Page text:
RALEIGH – Over 15 months and one primary election ago, North Carolina voters expressed their desire for voter ID. Despite the millions of dollars poured into disinformation campaigns, a clear and decisive majority in the state expressed a desire to amend the constitution and implement voter ID in 2018. And who could blame them? Election security is a very real concern, with several instances of alleged election fraud, not the least of which included McCrae Dowless’ extensive ballot harvesting operation, necessitating serious conversations about policy reform in order to ensure election integrity.
Voter ID is a common sense measure that would be a step in the right direction to addressing one aspect of the broader security threat. It would ensure that those who are casting a ballot are who they say they are, serving as a barrier against someone else voting in your name. Certainly, it is not a panacea for all election security issues, just like the one medical treatment isn’t going to cure every ailment. However, it’s one policy prescription that North Carolina voters and 35 other states recognize as a way to combat voter fraud.
Which is why Gov. Roy Cooper’s opposition to its implementation is so concerning. The election results were still fresh when Gov. Cooper sought to suppress the will of the people by vetoing SB 824, the bill that would implement voter ID.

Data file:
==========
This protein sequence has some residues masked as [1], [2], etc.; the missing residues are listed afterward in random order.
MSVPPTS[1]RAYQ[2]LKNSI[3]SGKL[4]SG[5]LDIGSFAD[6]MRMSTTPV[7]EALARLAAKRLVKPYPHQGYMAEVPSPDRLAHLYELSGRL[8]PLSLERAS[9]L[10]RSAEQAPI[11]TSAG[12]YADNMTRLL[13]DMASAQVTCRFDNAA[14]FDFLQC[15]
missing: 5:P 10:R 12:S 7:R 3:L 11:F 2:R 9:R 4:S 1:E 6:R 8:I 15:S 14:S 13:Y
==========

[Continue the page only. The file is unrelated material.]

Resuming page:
Sadly, Cooper’s track record of questionable and hypocritical behavior on election issues isn’t solely limited to this veto of SB 824. After becoming governor, Cooper revealed his poor leadership by losing not one, not two, but three State Board of Elections chairs, each for a reason related to negligence or questionable behavior. Nonetheless, “undeterred by his previous failures,” Gov. Cooper “went back to the hyper-partisan well by naming Damon Circosta to the board,” writes Andy Jackson, Civitas’ elections policy analyst. Circosta has an extensive partisan background, not the least of which was his leadership at an organization that was a founding member of Blueprint NC, which was a 2013 leaked strategy memo that that detailed the coordinated effort by leftist groups to “eviscerate” and “cripple” Republican leadership.
Furthermore, in an act of hypocrisy, last year the governor co-authored an op-ed in the Washington Post that proves problematic for him in two ways:
Out of the gate, Cooper writes, “Elections should be decided by the voters.” Unfortunately, he seems to only believe this when it comes to outcomes that he agrees with. The voters couldn’t have been more clear when they told the General Assembly they wanted voter ID during the 2018 election. When do North Carolina voters get to decide, governor?
Cooper continues, “Gerrymandering also has a toxic, polarizing effect on the conduct of elected officials. It makes them more beholden to the party leaders who draw the boundaries than to the voters who live within them.”
He does not, however, acknowledge, even by citation or endnote, his own involvement in redistricting in the 90s as a state senator or his selective defense of the state while serving as North Carolina attorney general. In 2002, Cooper made sure to offer a defense of the state Democrats’ gerrymandered districts, yet in 2016 chose not to offer a defense of voter ID. His partisan bias has served to work against the people of North Carolina at multiple turns.
Although we hope Gov. Cooper will stop using the power of his office to suppress North Carolinians’ votes, we won’t hold our breath.
Civitas will continue to fight for election integrity in our state, demanding that the voice of North Carolina voters is not only heard, but honored. You can learn more about our election integrity efforts here.